Cancer that spreads to the fluid and tissues surrounding the brain and spinal cord can have devastating effects. The condition, called leptomeningeal metastasis, may cause pain, seizures, difficulty thinking, and a loss of muscle, bowel, and bladder control. In the past 20 years, it’s become more common because people are living longer after treatment of their primary tumors.
Current treatments for leptomeningeal metastasis are chemotherapy and radiation therapy, but neither is very effective at destroying the cancer cells. One reason is that this fluid, called cerebrospinal fluid (CSF), is largely sealed off from the rest of the body by a tight barrier. Normally this barrier protects the brain and spinal cord, but when cancer cells manage to invade the space, it’s hard for treatments like chemotherapy to penetrate. Radiation therapy is difficult to give without damaging the spinal cord or brain function.
In addition, doctors have been puzzled by how the cancer cells grow in CSF. There is a dearth of iron in the area that cancer cells rely on to support their growth. It has been a bit of a mystery how the cells survive in this barren environment — they seem to defy the odds and have no obvious weak spot to target.
Now a team of Memorial Sloan Kettering researchers led by neuro-oncologist Adrienne Boire may have found the cancer cells’ secret power: They reprogram themselves to gobble up all the nearby iron. By hogging this nutrient, the cancer cells ensure they stay alive and grow while other cells — notably immune cells that have entered the same space — are left short.
“It’s an elegant solution on the part of the cancer cell,” Dr. Boire says. “It’s really unique biology that allows them to win the competition.” The researchers published their discovery on July 16 in Science. They say the finding also points to a possible strategy for treatment.
To investigate how cancer cells survive in CSF, the researchers analyzed fluid samples taken from five patients with leptomeningeal metastasis. They collaborated with the laboratory of Dana Pe’er to conduct a test called single cell RNA sequencing of the cancer cells in the fluid.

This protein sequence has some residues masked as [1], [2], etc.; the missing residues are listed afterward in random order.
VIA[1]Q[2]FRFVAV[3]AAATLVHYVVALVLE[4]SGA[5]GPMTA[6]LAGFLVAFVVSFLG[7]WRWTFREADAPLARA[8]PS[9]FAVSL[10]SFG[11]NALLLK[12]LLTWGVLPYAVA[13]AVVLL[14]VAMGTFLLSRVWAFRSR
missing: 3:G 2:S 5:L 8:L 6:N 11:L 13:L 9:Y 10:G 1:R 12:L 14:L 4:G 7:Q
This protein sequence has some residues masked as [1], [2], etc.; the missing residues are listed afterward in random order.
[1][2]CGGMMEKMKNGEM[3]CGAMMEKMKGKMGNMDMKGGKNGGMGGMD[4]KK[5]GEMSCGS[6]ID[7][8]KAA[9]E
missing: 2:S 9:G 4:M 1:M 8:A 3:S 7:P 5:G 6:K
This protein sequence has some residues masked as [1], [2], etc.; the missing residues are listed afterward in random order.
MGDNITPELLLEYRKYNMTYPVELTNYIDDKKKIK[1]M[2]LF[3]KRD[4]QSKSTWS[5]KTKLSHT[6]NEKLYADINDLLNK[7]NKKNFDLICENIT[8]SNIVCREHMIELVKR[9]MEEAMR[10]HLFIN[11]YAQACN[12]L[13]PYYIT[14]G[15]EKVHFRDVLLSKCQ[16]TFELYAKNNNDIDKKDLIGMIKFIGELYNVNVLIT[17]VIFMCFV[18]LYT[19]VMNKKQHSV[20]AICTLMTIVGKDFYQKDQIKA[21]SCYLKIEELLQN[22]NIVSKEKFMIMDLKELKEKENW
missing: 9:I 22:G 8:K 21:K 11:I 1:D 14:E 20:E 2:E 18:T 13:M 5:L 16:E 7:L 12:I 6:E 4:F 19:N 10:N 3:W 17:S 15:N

The analysis revealed that the cancer cells increase their activity of a gene called Lipocalin-2. The protein made by this gene binds iron. Immune cells use this protein too, when they are fighting bacteria. But in the CSF, the cancer cells boost their Lipocalin-2 protein levels to outcompete the immune cells for iron in the surroundings. It’s like creating a stronger magnet than the immune cells to pick up more paper clips.
“It’s nefarious, the way the cancer cells exploit Lipocalin-2 to gain an advantage over the immune cells,” Dr. Boire explains. The cancer cell can look through its genome — the entire set of DNA — and deploy the genes that give it a critical survival advantage. The immune cells in the CSF, by contrast, are hamstrung. They lack the ability of the cancer cells to access different parts of the genomic toolbox.
Knowing that iron plays such a key role in leptomeningeal metastasis led the researchers to their next question: What if you could cut off access to iron and starve the cancer cells? In mouse models for the disease, they tested whether the iron could be bound with chemical compounds called iron chelators. They delivered the chelators directly into the spinal fluid. As hoped, this slowed the growth of the cancer cells.
“It reminds me of when two kids are fighting over a toy, and the parent says, ‘That’s it — I’m taking it away. Nobody gets it,’” Dr. Boire says.
The researchers are working to bring this therapy to a clinical trial. They think the treatment will be safe if the chelators don’t escape the CSF. “When cancer gets in the CSF, it is sealed away in its own ecosystem, which is why it’s hard to treat. But if you can deliver drugs into that space, the treatments don’t go anywhere else, so side effects are limited.”
Dr. Boire says the discovery also raises intriguing questions about why immune cells may behave differently around the brain and spinal cord. Normally, immune cells can produce Lipocalin-2 and compete for iron, so something is disabling them.
“If we find out, we could possibly help patients with central nervous system cancers benefit from immune therapies, which often don’t work in the nervous system for reasons we don’t understand,” Dr. Boire says. “This is potentially important for cancer research and cancer biology. That’s how science goes — you’re looking in one direction and then you uncover a corner of something that’s really interesting.”